Report: NSO Group's spyware is everywhere
Governments around the world have made even more extensive use of commercial spyware from Israel's NSO Group than previously known, according to new reporting in the New Yorker by Ronan Farrow.
Why it matters: Governments are simultaneously employing NSO's Pegasus software while grappling with the impact that it and similar tools can have when used against their interests.
Among the revelations:
- The report says that "there is evidence that Pegasus is being used in at least 45 countries."
- Pegasus and similar tools are being used by U.S. law enforcement agencies as well as those in Europe.
- “The big, dirty secret is that governments are buying this stuff — not just authoritarian governments but all types of governments,” Microsoft executive Cristin Flynn Goodwin tells Farrow.
Catch up quick: Pegasus, NSO's flagship product, is used by governments to gain access to the contents of cell phones by exploiting flaws in the devices' operating systems and software.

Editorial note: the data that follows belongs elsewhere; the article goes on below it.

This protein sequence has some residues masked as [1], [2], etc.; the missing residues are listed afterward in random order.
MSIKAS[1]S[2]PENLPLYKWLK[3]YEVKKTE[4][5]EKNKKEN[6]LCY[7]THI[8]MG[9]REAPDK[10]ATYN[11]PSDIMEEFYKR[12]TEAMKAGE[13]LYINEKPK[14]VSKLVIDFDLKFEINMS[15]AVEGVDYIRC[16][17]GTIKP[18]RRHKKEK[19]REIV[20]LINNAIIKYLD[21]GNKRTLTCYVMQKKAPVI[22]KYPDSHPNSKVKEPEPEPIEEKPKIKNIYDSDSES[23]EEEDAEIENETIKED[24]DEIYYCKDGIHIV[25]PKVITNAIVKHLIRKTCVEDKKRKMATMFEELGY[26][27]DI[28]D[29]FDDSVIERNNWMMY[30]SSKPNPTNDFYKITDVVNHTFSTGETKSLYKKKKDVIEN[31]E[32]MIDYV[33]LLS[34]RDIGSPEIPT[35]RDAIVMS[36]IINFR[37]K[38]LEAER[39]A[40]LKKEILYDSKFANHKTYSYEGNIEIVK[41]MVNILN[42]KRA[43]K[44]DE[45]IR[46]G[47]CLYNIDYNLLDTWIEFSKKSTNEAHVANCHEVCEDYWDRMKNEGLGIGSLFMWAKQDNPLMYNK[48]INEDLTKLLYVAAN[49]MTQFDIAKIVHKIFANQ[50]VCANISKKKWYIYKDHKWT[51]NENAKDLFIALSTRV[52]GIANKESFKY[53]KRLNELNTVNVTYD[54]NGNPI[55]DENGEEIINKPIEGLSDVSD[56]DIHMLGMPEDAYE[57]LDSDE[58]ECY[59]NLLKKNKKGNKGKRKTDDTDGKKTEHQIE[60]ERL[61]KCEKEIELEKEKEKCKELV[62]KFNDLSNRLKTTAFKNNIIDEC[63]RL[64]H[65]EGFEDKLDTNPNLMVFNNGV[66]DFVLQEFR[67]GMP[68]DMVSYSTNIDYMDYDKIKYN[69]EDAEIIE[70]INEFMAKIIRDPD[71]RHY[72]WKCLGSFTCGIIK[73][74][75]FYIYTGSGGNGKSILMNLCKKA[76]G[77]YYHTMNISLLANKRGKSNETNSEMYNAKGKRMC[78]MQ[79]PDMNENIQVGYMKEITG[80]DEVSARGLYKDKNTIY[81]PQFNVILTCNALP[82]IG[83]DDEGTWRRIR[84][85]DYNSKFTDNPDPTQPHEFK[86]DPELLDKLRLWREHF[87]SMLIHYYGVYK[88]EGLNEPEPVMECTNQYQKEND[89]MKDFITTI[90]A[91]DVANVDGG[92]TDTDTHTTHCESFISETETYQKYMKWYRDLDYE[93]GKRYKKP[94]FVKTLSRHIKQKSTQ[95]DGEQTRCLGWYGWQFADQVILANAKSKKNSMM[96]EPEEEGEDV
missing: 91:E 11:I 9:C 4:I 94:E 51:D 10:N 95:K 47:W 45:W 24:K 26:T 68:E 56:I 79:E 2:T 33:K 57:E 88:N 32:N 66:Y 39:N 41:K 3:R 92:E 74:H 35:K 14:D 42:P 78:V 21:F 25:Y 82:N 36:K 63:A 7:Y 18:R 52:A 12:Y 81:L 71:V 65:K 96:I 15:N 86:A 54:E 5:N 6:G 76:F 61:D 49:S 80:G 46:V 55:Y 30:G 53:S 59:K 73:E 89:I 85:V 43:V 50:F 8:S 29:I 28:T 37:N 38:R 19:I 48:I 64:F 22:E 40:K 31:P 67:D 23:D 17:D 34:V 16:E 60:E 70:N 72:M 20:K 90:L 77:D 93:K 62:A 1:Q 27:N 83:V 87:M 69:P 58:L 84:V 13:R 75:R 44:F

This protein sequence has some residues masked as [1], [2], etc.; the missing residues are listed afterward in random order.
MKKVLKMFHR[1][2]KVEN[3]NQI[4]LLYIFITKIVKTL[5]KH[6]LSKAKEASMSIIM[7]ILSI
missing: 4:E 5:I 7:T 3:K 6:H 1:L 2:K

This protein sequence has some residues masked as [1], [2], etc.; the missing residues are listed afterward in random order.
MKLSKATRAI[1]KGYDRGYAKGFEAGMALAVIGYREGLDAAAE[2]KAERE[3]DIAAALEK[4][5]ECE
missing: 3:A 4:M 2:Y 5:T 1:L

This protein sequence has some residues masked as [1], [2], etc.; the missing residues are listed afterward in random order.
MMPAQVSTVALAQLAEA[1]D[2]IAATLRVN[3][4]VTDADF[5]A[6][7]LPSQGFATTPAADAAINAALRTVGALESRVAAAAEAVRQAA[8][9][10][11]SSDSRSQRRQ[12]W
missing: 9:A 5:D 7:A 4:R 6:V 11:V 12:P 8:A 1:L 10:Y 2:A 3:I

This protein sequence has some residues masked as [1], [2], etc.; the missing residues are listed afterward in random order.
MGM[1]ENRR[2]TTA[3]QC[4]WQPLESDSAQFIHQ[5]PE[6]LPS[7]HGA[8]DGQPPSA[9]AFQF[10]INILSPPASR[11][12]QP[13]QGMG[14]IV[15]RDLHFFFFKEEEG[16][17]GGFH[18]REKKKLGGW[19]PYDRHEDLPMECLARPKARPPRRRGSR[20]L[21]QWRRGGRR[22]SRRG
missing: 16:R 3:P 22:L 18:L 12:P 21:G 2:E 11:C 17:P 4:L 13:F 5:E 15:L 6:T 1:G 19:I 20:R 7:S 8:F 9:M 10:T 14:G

Between the lines: One former Israeli intelligence official says that NSO prizes Western European customers because they lend more legitimacy to the company's products.
- "Most of their business is subsidized by the Saudi Arabias of the world,” the official says.
The big picture: NSO Group, for all its success in infiltrating phones, faces a number of legal and financial hurdles.
- Apple and Facebook are both suing NSO over its technology, while a number of spying targets have filed suit in courts around the world.
- The company is also under financial pressure following a leveraged buyout that has left the company with significant debt.
The other side: NSO Group notes in the piece that it is trying to navigate through a murky area of international law.
- NSO's CEO, Shalev Hulio, also apologized for instances where the technology has been misused. "It’s hard for me to live with that and I obviously feel sorry for that.”
- The company says it has also turned down more than 90 customers, foregoing hundreds of millions of dollars in revenue over ethical concerns.
- Hulio also called for something that a growing number of large technology and government leaders also want — a kind of Geneva Convention to set bounds on cyberwarfare.